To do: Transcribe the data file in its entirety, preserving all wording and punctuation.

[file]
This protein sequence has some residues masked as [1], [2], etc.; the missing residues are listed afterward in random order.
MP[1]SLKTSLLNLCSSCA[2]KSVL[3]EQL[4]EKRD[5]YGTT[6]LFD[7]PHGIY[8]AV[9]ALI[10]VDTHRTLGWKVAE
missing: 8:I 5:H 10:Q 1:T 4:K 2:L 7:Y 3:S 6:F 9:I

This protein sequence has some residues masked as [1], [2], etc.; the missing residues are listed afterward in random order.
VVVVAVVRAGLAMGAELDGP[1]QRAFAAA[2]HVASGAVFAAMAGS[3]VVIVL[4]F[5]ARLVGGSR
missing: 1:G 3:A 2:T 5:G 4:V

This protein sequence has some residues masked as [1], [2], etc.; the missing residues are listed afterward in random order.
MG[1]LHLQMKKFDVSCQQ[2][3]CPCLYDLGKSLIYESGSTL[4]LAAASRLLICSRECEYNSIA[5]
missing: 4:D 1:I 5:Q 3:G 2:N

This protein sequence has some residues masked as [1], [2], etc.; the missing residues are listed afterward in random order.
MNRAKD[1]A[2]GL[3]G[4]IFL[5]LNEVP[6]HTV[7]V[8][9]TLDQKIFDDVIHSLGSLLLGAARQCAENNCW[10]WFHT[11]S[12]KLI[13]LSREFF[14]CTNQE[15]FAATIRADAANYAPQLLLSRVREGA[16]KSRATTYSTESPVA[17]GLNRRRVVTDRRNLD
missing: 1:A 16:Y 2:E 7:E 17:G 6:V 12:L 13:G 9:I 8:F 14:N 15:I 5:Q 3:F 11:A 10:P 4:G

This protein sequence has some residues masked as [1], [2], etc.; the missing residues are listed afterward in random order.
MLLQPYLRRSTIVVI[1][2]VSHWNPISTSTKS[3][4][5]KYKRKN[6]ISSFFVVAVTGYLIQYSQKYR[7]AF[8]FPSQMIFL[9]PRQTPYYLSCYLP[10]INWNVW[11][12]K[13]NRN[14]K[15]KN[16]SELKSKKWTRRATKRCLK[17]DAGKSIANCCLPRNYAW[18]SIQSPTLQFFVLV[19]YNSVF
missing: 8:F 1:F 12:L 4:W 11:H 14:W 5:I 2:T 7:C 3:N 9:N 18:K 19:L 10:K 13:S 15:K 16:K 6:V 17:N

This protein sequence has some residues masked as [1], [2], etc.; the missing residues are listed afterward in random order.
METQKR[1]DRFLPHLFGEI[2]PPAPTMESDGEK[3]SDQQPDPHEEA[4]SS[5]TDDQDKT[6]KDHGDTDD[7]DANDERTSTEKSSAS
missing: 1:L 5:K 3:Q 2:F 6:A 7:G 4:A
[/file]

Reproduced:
This protein sequence has some residues masked as [1], [2], etc.; the missing residues are listed afterward in random order.
MP[1]SLKTSLLNLCSSCA[2]KSVL[3]EQL[4]EKRD[5]YGTT[6]LFD[7]PHGIY[8]AV[9]ALI[10]VDTHRTLGWKVAE
missing: 8:I 5:H 10:Q 1:T 4:K 2:L 7:Y 3:S 6:F 9:I

This protein sequence has some residues masked as [1], [2], etc.; the missing residues are listed afterward in random order.
VVVVAVVRAGLAMGAELDGP[1]QRAFAAA[2]HVASGAVFAAMAGS[3]VVIVL[4]F[5]ARLVGGSR
missing: 1:G 3:A 2:T 5:G 4:V

This protein sequence has some residues masked as [1], [2], etc.; the missing residues are listed afterward in random order.
MG[1]LHLQMKKFDVSCQQ[2][3]CPCLYDLGKSLIYESGSTL[4]LAAASRLLICSRECEYNSIA[5]
missing: 4:D 1:I 5:Q 3:G 2:N

This protein sequence has some residues masked as [1], [2], etc.; the missing residues are listed afterward in random order.
MNRAKD[1]A[2]GL[3]G[4]IFL[5]LNEVP[6]HTV[7]V[8][9]TLDQKIFDDVIHSLGSLLLGAARQCAENNCW[10]WFHT[11]S[12]KLI[13]LSREFF[14]CTNQE[15]FAATIRADAANYAPQLLLSRVREGA[16]KSRATTYSTESPVA[17]GLNRRRVVTDRRNLD
missing: 1:A 16:Y 2:E 7:E 17:G 6:V 12:L 13:G 9:I 8:F 14:N 15:I 5:Q 3:F 11:A 10:P 4:G

This protein sequence has some residues masked as [1], [2], etc.; the missing residues are listed afterward in random order.
MLLQPYLRRSTIVVI[1][2]VSHWNPISTSTKS[3][4][5]KYKRKN[6]ISSFFVVAVTGYLIQYSQKYR[7]AF[8]FPSQMIFL[9]PRQTPYYLSCYLP[10]INWNVW[11][12]K[13]NRN[14]K[15]KN[16]SELKSKKWTRRATKRCLK[17]DAGKSIANCCLPRNYAW[18]SIQSPTLQFFVLV[19]YNSVF
missing: 8:F 1:F 12:L 4:W 11:H 14:W 5:I 2:T 7:C 3:N 9:N 18:K 19:L 10:K 13:S 15:K 16:K 6:V 17:N

This protein sequence has some residues masked as [1], [2], etc.; the missing residues are listed afterward in random order.
METQKR[1]DRFLPHLFGEI[2]PPAPTMESDGEK[3]SDQQPDPHEEA[4]SS[5]TDDQDKT[6]KDHGDTDD[7]DANDERTSTEKSSAS
missing: 1:L 5:K 3:Q 2:F 6:A 7:G 4:A